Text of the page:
I don't actually know that anyone on 30 Rock besides Tina Fey has anything else to give--they're all pretty one-note character actors by now, and it'll be hard to see them as anything other than their established roles. Besides, Alec Baldwin is no longer doing film, so what's he going to fall back on, his HuffPo writing?

May 06 11 - 12:22am

Now *that* would be hilarious.

May 05 11 - 9:55am

I feel like they could change the show on 30 Rock and carry on - I mean, the title's 30 Rock, not TGS; so it's within the realm. Would give the series a massive jolt. I actually thought that's what they were heading towards when the show got out on hiatus this season.

May 05 11 - 10:04am

I've seen this discussion before but I have to say, I really like reason #5. There's a huge wealth of talent on this show. Their writer and comedic acting bench goes deep. I'd like to see what some of these people can do on their own or in different environments. Squeezing every last bit of funny out of 30 Rock might not be the best thing to do.

Every show winds down at some point. It's not a matter of if but when. So if it's not this season or next, it's gonna happen. So maybe this doesn't have to be the last season but there will be one, sooner rather than later. Even Law and Order had to go off the air at some point (still miss you Jerry Orbach!).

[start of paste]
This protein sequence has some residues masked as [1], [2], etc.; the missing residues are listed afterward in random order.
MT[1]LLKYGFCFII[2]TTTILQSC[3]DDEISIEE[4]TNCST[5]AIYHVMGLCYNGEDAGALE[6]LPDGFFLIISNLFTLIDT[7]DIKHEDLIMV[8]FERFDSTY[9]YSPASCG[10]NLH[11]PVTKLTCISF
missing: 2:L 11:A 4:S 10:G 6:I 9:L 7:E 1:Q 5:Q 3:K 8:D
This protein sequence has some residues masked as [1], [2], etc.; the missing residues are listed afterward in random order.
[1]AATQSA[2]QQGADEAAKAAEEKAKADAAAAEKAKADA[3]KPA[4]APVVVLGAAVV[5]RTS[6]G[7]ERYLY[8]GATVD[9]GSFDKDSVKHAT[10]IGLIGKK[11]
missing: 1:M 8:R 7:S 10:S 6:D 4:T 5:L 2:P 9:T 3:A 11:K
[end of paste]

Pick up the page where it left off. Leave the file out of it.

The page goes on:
I'm actually looking forward to the shenanigans that are bound to happen in whatever season happens to be 30 Rocks last season.

May 05 11 - 10:44am
Robert Paulsen

in my experience, the longer the show goes on, the less likely it is to attract new adherents. Arrested Development is short enough that over a long weekend, you could introduce your friends to it and they could probably return the DVDs to you. Once you hit season 5 of anything, you're not especially likely to play catch up, and of necessity, some of your older fans are going to have to let you go.

May 05 11 - 3:37pm

Do you think that all of the Baldwin brothers have the same size wieners? Sometimes I think that they might but other times I think that they don't.
I'm thinking that it goes (from biggest to smallest) Daniel, Alec, Billy, Stephen.

May 05 11 - 3:53pm

peenbutter is on to something....Nerve should do an expose'

May 05 11 - 6:16pm
Jon Jones